Navy SEALs were ready if Pakistan failed to free family held as hostages

WASHINGTON: A CIA drone was circling a remote valley in northwest Pakistan last month when it picked up an unusual sight: a young woman and children in a militant camp. To intelligence analysts, she appeared to be an American abducted five years earlier while backpacking in Afghanistan with her Canadian husband.

The grainy images were a breakthrough. Military planners mobilized members of the Navy’s SEAL Team 6, an elite group of commandos, to mount a rescue, according to senior US officials. But the operation was called off amid concerns, and days later, the CIA watched in alarm as militants drove the family out of the camp and across Pakistan’s lawless tribal lands.

The top US diplomat in Pakistan, Ambassador David Hale, turned to his host country, one of the officials said, delivering an urgent message to the Pakistani government: Resolve this, or the United States will.

The implication was clear. If the Pakistanis did not act decisively, the United States would set aside its unease and launch a raid deep inside the country to free the family. It would be another humiliating episode for the Pakistani government, reminiscent of the operation that killed Osama bin Laden in 2011, conducted by the same elite Navy SEAL commandos well into Pakistan without its government’s knowledge. And a failure to act would underscore US officials’ belief that the Pakistani government gives safe haven to the Taliban-linked Haqqani network that had kidnapped the family.

Pakistani officials said they acted within hours. With assistance from US intelligence, they located the vehicle and rescued the family last week in a dramatic confrontation with its captors. Inside the car were Caitlan Coleman , 31; Joshua Boyle , 34, her Canadian husband; and their three children.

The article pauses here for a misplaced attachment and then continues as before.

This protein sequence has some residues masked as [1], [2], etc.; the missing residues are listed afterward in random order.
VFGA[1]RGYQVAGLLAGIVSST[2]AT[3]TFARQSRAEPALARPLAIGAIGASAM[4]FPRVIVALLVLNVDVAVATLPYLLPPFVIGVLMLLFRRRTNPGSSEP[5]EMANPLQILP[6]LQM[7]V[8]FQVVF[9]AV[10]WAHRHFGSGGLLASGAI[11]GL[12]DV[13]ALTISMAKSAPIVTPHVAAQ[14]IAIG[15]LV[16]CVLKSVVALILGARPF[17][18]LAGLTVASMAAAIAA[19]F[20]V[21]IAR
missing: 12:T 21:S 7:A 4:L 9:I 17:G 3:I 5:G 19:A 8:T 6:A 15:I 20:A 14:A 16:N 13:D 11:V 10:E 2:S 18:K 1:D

The rescue ended an intensive effort by US intelligence officials to locate the couple — who had been taken hostage in October 2012 — and their children. When she and Boyle were kidnapped, Coleman was seven months pregnant; she gave birth four times in captivity.

The CIA declined to comment. Trump administration officials cast the rescue as a win for Pakistan without publicly acknowledging that officials there had to be pressured into conducting the operation.

"This is a positive moment for our country’s relationship with Pakistan," President Donald Trump said in a statement.

Efforts to free the family had stalled repeatedly, and the family’s time as hostages was harsh. Boyle has said that his wife was raped and that the Taliban killed one of their children shortly after birth, an allegation the militants have denied.

In January 2016, the United States thought a deal had been struck with the Haqqanis, with help from Qatar, to release hostages. The FBI and Army Rangers picked up Colin Rutherford, a Canadian being held by the Haqqanis, and US officials were hopeful that Coleman and her family might be next.

But the Haqqanis freed no one else. US officials said communications with the Haqqani network had gotten garbled, causing confusion, and the death of the leader of the Taliban, killed by a US drone strike […]